All this is to say, I was a connoisseur of passive aggression. When it came to confronting anything, especially the hurt I felt from others in the church or in my family, I learned to be super-snarky behind people’s backs. I vented with people I trusted, or in my journal—but for the most part, it was never discussed with the people actually causing the hurt. In front of people, I was largely compliant. And, as I got older, I even worked to tamp down conflict in others. I learned to piously call this activity “peacemaking.”
I later learned this overall condition is known as “cordial hypocrisy.” (I can’t express how much I loved this term when I found it. “Knowing is half the battle,” as G.I. Joe used to say on those after-school cartoons.)
Solomon and Flores define cordial hypocrisy as “the strong tendency of people in organizations, because of loyalty or fear, to pretend that there is trust when there is not, being polite in the name of harmony when cynicism and distrust are active poisons, eating away at the very existence of the organization.”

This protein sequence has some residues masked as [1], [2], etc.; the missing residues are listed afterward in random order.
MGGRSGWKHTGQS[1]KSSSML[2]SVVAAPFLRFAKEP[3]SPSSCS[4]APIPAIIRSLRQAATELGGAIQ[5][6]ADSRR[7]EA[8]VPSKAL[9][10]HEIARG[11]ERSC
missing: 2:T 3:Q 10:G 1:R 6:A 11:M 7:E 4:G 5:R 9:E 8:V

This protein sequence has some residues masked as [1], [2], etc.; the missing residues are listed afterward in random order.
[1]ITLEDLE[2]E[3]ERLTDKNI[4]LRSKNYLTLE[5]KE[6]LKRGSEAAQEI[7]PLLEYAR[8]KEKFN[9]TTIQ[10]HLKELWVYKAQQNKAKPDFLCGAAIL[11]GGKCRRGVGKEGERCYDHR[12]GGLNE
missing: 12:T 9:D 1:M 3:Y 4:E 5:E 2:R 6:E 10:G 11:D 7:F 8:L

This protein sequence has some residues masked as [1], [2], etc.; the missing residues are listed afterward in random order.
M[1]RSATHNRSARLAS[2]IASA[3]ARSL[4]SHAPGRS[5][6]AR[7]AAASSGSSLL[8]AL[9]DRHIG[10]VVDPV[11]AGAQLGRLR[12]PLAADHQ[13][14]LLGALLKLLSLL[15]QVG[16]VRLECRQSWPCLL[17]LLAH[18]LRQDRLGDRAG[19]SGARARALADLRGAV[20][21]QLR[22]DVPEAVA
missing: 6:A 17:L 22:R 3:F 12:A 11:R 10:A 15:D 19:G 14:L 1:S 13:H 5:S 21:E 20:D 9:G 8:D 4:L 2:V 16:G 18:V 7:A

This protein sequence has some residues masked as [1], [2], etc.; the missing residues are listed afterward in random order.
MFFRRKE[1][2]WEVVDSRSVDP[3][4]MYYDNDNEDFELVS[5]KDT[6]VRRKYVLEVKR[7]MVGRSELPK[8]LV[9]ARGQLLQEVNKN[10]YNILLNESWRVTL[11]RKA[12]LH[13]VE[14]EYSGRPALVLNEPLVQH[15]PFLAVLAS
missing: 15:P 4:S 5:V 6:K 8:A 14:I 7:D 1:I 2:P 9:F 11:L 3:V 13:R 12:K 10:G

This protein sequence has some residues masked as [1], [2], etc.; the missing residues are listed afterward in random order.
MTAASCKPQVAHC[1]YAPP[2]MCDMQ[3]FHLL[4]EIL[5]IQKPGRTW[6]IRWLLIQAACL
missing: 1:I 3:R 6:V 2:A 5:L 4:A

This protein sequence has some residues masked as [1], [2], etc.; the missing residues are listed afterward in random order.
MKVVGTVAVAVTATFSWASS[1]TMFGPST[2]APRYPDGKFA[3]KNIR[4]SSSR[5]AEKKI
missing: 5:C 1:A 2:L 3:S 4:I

In the book Destructive Organizational Communication, Matthew Gill and Beverly Sypher contrast this idea with that of authentic trust, which they say is “social and relational; trust is developed, maintained, and changed through our interactions.” Solomon and Flores go on to define trust as “something we make, we create, we build, we maintain, we sustain through our promises, our commitments, our emotions, and our sense of our own integrity.”
Spiritualizing Conflict Avoidance in the Church Didn’t Help Relational Health
Here’s the thing: the context in which I was raised taught me that it wasn’t okay for me to be angry or frustrated or to confront people about bad behavior. Instead, we collectively displaced our discomfort by targeting conflict itself as a threat. There was an overemphasis of reading the Bible in ways that reinforced our visceral responses to conflict.
At best, I was told, you brought those things to God, and occasionally you helped call people to be “convicted of specific sins,” (i.e., convince them to confess them to God and turn away from them through repentance). A lot of boundaries were placed on how this was done and who could do it to keep the activity “safe,” however. When it was used, it often became an unfortunate channel for displacing that ever-present passive aggression.
Ultimately, these responses ended up protecting those who were in power.
Sadly, my culture’s native avoidance of all conflict meant these visceral fight impulses rarely became channeled into a healthy concern for justice for those who had been sinned against, both locally and outside the church. As J. Todd Billings argues in the book Rejoicing in Lament, this is the best thing to do with our frustrations and griefs, alongside the practice of bringing them to God.